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Christopher Barnes, PhD is an Assistant Professor of Biology and Sarafan ChEM-H Institute Scholar whose research leverages interdisciplinary approaches to address fundamental principles of viral-host interactions for therapeutic benefit. Before arriving at Stanford, Dr. Barnes earned degrees in Psychology (BA) and Chemistry (BS, MA) from the University of North Carolina at Chapel Hill (G. Pielak), and completed his Ph.D. thesis at the University of Pittsburgh (G. Calero). Following this training, he completed postdoctoral research at the California Institute of Technology, where he combined biophysical methods with in vivo approaches to understand how viruses such as HIV-1 and SARS-CoV-2 infect host cells and elicit specific humoral immune responses (P. Bjorkman). Over the course of the COVID-19 pandemic, he has made significant contributions to our understanding of antibody-spike interactions through in-depth structural analysis that detail the specificities and mechanisms of how monoclonal neutralizing antibodies bind spike to prevent infection. His work in structure-guided approaches to the treatment of infectious disease has earned him several awards, including recognition as a Rita Allen Foundation Scholar, an HHMI Hanna H. Gray Fellow, and appointment as a Chan Zuckerberg Biohub investigator. Now, the Barnes laboratory investigates viral-host interactions and translates knowledge of the structural correlates of antibody-mediated neutralization of viruses into the rational development of highly protective antibodies. The long-term goal of this work will be structure-based design of potent and stable immunogens for vaccination against emerging and re-emerging zoonotic viruses.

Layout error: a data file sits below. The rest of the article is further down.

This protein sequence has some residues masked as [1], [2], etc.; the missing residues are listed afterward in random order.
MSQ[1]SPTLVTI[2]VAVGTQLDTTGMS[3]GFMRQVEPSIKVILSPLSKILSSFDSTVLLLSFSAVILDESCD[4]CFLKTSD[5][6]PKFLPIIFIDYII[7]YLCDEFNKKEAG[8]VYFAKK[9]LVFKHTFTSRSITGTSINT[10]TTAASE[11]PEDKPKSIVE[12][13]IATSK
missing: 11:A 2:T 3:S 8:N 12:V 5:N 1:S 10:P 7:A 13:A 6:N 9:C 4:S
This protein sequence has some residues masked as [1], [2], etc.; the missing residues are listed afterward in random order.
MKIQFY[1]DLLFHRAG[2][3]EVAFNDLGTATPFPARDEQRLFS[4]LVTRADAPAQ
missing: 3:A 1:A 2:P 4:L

Research in our lab is aimed at defining the structural correlates of broad and potent antibody-mediated neutralization of viruses. We combine biophysical and structural methods (e.g., cryo-EM), protein engineering, and in vivo approaches to understand how enveloped viruses infect host cells and elicit antigen-specific immune responses. We are particularly interested in the co-evolution of HIV-1 and broadly-neutralizing IgG antibodies (bNAbs), which may hold the key to the development of an effective HIV-1 vaccine. In addition, we are investigating antibody responses to SARS-CoV-2 and related zoonotic coronaviruses (CoV), with the related goal of developing broadly-protective immunotherapies and vaccines against variants of concern and emerging CoV threats. HIV-1; SARS-CoV-2; coronaviruses; cryo-EM; crystallography; vaccines; directed evolution